In March 2001, GNS Science, in partnership with the Earthquake Commission (EQC), launched GeoNet, a website providing real-time information on a range of geological hazards, including tsunami, volcanic activity and earthquakes. Since 2009, all GeoNet’s data has been made available under a Creative Commons Attribution 3.0 New Zealand licence.

The idea for GeoNet came in the mid 1990s, as GNS started a process to get funding to re-establish the old scientific monitoring system. Several years into the process, the Earthquake Commission suggested a partnership.

As Ken Gledhill, who manages the GeoNet project, points out, EQC realised the intrinsic benefits of opening up public earthquake data. In discussions with GNS, EQC insisted that all aspects of the data be made publicly available. “The idea was that the data would be available to all who wanted it, and that wouldn’t just be restricted to New Zealand. It was international. It was intended to increase research and then lead to better knowledge of our geological hazards.”

At this early stage, EQC and GNS agreed on a user licence that was similar in principle to what would become, several years later, Creative Commons. As Ken puts it, “The essence of Creative Commons was already there. The reasons EQC got involved were the same reasons that underpin Creative Commons today: if you hoard it, nothing happens. If you get it out there, there are all sorts of benefits.”

Peter Barker, General Counsel for GNS, agrees: “EQC showed a lot of foresight in going in that direction.”

In 2009, the GeoNet contract between GNS and EQC was renewed, and at that stage it was decided to apply a Creative Commons Attribution licence to the data. “It was a convenient means of doing what we were already doing, and was consistent with government policy.”

“The whole intent of the contract between GNS and EQC for GeoNet was public good. It wasn’t about any particular financial benefit to an organisation.”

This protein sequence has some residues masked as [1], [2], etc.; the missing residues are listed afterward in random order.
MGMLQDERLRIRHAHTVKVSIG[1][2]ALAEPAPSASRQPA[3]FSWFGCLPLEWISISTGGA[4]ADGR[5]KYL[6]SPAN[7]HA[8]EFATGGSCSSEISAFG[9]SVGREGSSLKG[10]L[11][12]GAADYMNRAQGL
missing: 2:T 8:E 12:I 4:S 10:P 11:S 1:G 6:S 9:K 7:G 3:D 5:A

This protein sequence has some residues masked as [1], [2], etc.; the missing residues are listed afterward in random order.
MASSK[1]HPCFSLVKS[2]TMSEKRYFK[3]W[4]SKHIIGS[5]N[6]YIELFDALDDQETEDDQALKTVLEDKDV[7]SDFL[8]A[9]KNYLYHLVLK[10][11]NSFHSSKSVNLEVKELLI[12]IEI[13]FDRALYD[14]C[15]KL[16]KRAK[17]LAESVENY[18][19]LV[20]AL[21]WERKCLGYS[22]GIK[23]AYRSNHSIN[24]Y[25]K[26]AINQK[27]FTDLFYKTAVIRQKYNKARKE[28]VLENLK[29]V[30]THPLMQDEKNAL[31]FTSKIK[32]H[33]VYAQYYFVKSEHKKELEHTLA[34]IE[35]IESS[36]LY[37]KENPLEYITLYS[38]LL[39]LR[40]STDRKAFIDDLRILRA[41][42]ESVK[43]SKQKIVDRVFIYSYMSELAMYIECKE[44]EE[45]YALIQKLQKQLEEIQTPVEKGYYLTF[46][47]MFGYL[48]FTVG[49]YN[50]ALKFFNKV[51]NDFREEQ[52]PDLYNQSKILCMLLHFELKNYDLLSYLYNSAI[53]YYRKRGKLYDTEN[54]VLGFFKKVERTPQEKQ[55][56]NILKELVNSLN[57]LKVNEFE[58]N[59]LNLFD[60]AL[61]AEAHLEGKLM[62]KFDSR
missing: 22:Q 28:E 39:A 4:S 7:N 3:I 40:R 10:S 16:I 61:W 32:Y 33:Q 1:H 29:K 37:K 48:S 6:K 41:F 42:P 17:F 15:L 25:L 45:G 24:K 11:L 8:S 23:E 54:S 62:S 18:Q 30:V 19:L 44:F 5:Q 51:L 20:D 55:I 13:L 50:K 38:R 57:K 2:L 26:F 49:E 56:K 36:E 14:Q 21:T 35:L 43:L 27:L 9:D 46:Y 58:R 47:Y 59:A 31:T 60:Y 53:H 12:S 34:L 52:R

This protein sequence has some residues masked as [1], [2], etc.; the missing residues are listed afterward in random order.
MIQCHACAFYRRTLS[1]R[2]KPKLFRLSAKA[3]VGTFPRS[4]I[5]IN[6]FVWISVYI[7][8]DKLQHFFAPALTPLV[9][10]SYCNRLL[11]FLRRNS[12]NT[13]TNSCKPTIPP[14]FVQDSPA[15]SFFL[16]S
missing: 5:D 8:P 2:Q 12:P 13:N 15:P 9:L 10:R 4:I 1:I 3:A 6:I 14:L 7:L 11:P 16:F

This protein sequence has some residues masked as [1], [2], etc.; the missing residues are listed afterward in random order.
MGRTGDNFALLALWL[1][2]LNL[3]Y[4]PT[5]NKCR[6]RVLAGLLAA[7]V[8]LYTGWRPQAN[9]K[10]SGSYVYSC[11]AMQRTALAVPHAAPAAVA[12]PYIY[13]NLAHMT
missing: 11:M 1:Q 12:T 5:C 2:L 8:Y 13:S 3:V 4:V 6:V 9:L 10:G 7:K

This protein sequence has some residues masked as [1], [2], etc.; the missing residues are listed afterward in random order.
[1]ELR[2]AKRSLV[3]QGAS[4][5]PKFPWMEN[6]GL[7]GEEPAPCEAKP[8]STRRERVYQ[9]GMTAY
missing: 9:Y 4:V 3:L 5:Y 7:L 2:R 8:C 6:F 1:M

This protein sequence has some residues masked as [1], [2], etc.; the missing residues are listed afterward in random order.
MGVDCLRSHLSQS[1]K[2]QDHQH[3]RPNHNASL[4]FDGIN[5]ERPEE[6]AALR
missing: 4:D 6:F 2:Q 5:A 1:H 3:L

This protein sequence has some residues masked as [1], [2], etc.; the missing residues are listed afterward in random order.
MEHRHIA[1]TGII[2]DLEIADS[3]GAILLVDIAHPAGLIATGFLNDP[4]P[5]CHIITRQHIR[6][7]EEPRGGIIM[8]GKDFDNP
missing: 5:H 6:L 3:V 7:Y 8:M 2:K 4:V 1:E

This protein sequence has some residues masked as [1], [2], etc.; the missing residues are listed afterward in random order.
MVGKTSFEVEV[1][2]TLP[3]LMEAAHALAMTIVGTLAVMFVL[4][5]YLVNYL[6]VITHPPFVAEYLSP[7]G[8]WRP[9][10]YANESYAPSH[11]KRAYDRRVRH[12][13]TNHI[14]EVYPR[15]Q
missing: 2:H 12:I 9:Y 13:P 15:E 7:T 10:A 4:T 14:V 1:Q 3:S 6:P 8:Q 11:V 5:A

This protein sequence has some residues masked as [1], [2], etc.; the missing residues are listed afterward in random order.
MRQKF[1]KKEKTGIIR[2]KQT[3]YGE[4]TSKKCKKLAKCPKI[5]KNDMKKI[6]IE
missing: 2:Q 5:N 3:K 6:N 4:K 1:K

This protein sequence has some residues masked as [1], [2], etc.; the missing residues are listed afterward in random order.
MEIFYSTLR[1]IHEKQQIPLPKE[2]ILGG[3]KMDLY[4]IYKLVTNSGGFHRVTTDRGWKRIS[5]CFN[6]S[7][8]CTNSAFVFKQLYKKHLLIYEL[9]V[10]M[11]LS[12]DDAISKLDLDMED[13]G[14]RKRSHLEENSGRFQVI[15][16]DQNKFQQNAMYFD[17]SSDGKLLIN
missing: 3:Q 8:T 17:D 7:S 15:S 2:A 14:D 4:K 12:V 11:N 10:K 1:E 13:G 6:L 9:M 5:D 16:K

Peter points out that the cost of producing data and the need for GNS to operate as a business will continue to complicate the drive to make all scientific data accessible at no cost.

“We don’t believe in hoarding the data, for any reason. We believe in the economic benefit to the country of having the data available and this is how science works. At the same time, in a significant area that we work, the collection of data is quite expensive. We need to see what’s under the earth or sea bed. Drilling, for example, is very expensive, so the financial ramifications have to be considered.

“Also, the Crown Research Institutes Act requires that we run a viable business and profit is the way we pay for salary increases and scientific equipment. Our model is therefore to make data freely available but sometimes not for free. The cost will reflect our expenses and should not be a barrier to access.”

Ken adds that it is much easier for a consortium of organisations to open up for free data produced by high-cost, capital-intensive public good projects like GeoNet, where the costs incurred byGNS are covered. An ongoing example of this kind of collaboration is the effort by GNS and LINZ to measure the gravitational field for science and survey purposes. The raw data they produce from this project will be made available under a Creative Commons Attribution licence.

For other projects, including some involving an inventory of extremophile biological material, GNS have used more restrictive Creative Commons licences. GNS has also licensed a number of the databases on its website under a Creative Commons Attribution Share-Alike licence.

Peter explains that the organisation wanted to use Share-Alike in order to “perpetuate the concept of Creative Commons. A lot of the scientists here are very supportive, as they use open source material in their own research. They believe in it.”

GeoNet remains their most successful example of open data. At its peak, the GeoNet site receives up to 16, 000 visitors a second. There have also been many examples of innovative reuse of GeoNet data. Ken remembers in particular in the aftermath of the Canterbury earthquakes.

“A lot of what we saw in those first few months, where people were grabbing the data we were making available, and presenting it in completely new ways. We didn’t like all of it, but that’s tough. Some people did some neat animations, others did 3D imaging. It was really very good.

“There are bright people out there, and if you make it discoverable, they grab onto it really quickly.”

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